But cars can stop
In the article “I, robot, need ethical guidance” ( June-July issue),
the description of the updated trolley dilemma has me wondering
why, in the design of a self-driving car, there is no option
simply to stop. This constraint in the thought experiment ignores
reality. In the original dilemma, the trolley (or train) was on a
track, so the idea of stopping seemed to be subliminally excluded.
Designing self-driving cars makes many assumptions about
the options available that should be clarified.
Mr. Tillman, now retired in Hamilton, Ontario, was a consultant in the area of international higher education.
on behalf of The Lowe-Martin Group, I would
like to congratulate you for your spectacular success at the 61st Kenneth R. Wilson Awards (
University Affairs won three gold medals, including
Magazine of the Year). Your team continues to
produce the very best in publishing and contributes to ensuring the ongoing success of quality
magazines. We are honoured to be your partner
and appreciate being your printer of choice.
Mr. Griffin is president and CEO of The Lowe-Martin Group, the
company that prints University Affairs.
a hearty congratulations from Memorial
University on your honour. Fantastic news.
Mr. Green is communications coordinator, alumni affairs and
development, at Memorial University.
congratulations – what a great and deserved
Ms. Graydon is an author and founder of Informed Opinions.
congratulations on the well-earned award.
Print still rocks.
Ms. Bloch-Nevitte is executive director, communications, at the
Higher Education Quality Council of Ontario in Toronto.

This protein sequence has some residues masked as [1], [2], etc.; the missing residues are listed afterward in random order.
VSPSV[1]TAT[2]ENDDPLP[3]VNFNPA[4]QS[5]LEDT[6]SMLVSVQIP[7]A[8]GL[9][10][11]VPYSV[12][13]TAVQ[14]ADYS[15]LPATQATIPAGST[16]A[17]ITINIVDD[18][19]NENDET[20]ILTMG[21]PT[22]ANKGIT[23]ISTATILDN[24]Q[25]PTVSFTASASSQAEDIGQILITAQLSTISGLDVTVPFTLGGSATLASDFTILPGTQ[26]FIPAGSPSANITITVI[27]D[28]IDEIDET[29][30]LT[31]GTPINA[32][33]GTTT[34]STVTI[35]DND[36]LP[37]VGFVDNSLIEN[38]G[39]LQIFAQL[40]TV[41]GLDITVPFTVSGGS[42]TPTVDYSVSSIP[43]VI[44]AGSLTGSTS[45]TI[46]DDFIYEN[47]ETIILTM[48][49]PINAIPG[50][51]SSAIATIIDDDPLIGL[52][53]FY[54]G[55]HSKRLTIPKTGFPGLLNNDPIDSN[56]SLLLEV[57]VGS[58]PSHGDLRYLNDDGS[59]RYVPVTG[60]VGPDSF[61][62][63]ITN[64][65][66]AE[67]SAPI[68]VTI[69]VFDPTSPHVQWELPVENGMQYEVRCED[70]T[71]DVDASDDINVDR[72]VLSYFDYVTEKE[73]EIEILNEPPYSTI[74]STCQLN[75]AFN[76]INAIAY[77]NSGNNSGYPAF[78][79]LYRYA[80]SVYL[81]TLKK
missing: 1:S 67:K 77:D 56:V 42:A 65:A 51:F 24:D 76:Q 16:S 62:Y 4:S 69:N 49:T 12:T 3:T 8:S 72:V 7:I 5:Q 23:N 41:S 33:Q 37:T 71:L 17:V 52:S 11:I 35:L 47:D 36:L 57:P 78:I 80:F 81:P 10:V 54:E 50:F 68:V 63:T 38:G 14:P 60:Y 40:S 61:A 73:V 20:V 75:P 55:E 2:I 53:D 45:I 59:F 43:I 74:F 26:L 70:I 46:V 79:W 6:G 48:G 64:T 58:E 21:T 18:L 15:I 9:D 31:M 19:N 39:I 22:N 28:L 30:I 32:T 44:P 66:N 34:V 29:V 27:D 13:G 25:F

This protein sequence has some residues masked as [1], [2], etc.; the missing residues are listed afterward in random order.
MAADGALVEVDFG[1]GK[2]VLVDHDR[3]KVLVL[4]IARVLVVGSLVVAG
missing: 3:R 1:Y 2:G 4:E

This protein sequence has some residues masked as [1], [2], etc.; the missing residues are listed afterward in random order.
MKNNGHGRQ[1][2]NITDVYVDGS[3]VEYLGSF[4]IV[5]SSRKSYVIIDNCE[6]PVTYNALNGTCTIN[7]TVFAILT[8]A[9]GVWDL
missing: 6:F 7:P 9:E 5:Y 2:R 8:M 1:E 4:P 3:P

i am seriously puzzled by the article by Paul
Yachnin, “Rethinking the humanities PhD,”
which ran in the April 2015 issue. In it he makes
the radical suggestion that certain skills ought
to be built into the humanities PhD program
instead of being worthy add-ons: “how to read
and write, think through problems, gather evi-
dence, organize arguments, question what counts
as evidence, teach and listen to the arguments
Isn’t having these skills what a BA is supposed
Dr. Thomas is the editor of Philosophia Mathematica and retired
as professor of mathematics from St. John's College at the
University of Manitoba.
Mitigating donor influence
the column about spheres of influence on universities by Martha Crago (“From the administrator’s chair,” June-July issue) is a wonderful
piece and a great conversation starter. It really
gets to the heart of the issue, which is that “money”
does not come without context.
At institutions such as universities, it is crucial
that there is a filter between donors and the uni-
versity’s activities. This is the essential tenet of
academic freedom. When there are insufficient
controls to mitigate the influence of the donor’s
agenda on the activities of the university, the uni-
versity loses its credibility as an independent
institution, which is the foundation of why it is a
good idea to give to universities in the first place.
Students clearly want industry partnerships
and real-world experience to be part of their edu-
cation, but not at the cost of universities becoming
beholden to the will and judgment of industry.
I appreciate the balanced look at this issue,
rather than portraying it as a double-edged
sword. I think, with the kind of protections for
academic freedom that Dr. Crago recommends,
we could end up having our cake and eating it too.
Mr. Greenland-Smith is a researcher in the school for resource
and environmental studies at Dalhousie University and a member
of Divest Dalhousie, a group working toward divestment of
Dalhousie’s endowment from fossil fuels.
donna kotsopoulos, professor in the faculty of
education and faculty of science at Wilfrid Laurier
University, was acting associate vice-president,
research, until June 30, 2015. In the June-July
issue, her administrative title was incorrect.
first nations university of canada is federated
with the University of Regina, and its degrees are
awarded by U of R. Incorrect information was provided in an article in the June-July issue.